36. Moses Taylor, aka Hambone Fakenameington Posted: October 10, 2019 at 12:13 PM (#5888878)
Also, Joe Espada and Carlos Beltran are also official candidates for the manager job.

Everyone assumes Maddon will go to the Angels, but with the Mets and Phillies jobs open he might be able to squeeze enough money out of Moreno to not take a pay cut (or even get a raise).
   37. Walt Davis Posted: October 11, 2019 at 07:22 PM (#5889517)
They scored 814 runs in 162 years

It certainly felt that way.
   38. Walt Davis Posted: October 11, 2019 at 07:35 PM (#5889524)
Considering the offensive environment, I'd think that means it's actually more pronounced that this appears, right?

Probably not. For "count" distributions, the mean and variance are strongly related but there's no particular reason to think it matters much what the distribution of other teams is. Pretty much any 5.0 r/g team would have about the same variance in scoring. Possibly there's some connection between HR-driven offenses and variation but I'd guess that acts to increase variance not decrease it.

I wouldn't read much into Dag's numbers -- it's basically 7 too many exactly 2-run games. It's more the timing -- between Sept 17 and Sept 25 (8 games), the Cubs scored exactly 2 5 times and 1 run once, losing all 6 games (and of course also the 2 games in which they scored some runs). Everything, including the distribution Dag found, was looking pretty normal until that stretch.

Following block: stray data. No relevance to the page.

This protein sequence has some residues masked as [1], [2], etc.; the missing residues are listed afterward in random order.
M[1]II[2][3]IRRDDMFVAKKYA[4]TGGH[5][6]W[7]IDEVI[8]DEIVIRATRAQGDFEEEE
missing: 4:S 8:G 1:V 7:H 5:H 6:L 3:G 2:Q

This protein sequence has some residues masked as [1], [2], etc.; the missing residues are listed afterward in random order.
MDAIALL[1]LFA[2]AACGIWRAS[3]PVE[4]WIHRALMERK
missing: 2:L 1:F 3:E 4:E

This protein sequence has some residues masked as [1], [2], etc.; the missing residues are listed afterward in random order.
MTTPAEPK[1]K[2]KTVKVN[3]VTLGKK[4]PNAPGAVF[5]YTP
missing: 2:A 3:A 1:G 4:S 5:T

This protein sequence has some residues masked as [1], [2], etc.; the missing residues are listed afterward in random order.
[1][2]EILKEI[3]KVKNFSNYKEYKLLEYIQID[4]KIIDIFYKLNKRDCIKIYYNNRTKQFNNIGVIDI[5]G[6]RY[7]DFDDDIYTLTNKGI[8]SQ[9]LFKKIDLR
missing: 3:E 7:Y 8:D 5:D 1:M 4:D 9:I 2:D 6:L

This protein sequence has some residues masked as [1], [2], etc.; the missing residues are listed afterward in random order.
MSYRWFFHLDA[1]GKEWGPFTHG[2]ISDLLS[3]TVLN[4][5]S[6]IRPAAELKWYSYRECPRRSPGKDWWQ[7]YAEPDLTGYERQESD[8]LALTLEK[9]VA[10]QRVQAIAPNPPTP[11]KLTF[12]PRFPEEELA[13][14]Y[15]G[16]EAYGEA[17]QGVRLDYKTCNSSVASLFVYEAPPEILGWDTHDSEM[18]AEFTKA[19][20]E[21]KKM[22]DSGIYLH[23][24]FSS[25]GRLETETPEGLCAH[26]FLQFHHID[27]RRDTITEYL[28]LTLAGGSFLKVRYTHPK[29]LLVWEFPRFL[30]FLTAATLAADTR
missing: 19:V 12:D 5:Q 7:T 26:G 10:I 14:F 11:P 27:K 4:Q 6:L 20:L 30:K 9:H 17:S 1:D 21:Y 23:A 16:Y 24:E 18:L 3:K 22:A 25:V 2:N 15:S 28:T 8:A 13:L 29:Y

39. Walt Davis Posted: October 11, 2019 at 07:49 PM (#5889528)
Shogo Akiyama, 31, is a quality defensive center fielder

Interesting. But the history of NPB position players coming over is not good. Ohtani of course has hit very well. Before that you have Nori Aoki who came over in 2012 at age 30 and put up a 285/350/387 line (102 OPS+ which would be fine for a solid defensive CF and the 350 OBP would look fine at leadoff). Before that it is Fukudome in 2008 and 258/359/395, 99.

FWIW, in their preceding 3 years in Japan:

NA: OPS around 850, SLG around 440
KF: OPS>1000, SLG around 580

Aoki actually had a terrible final season in Japan (718 OPS). He went back for 2 years, age 36-37, and averaged about a 850 OPS.

I assume NPB 2017-19 is not the same as NPB 8 and 12 years ago so you'll have to find somebody who knows what he's talking about to say how Akiyama's numbers comp to those two but they're reasonably similar to Aoki's in raw terms. As long as the glove is good enough, that would be fine.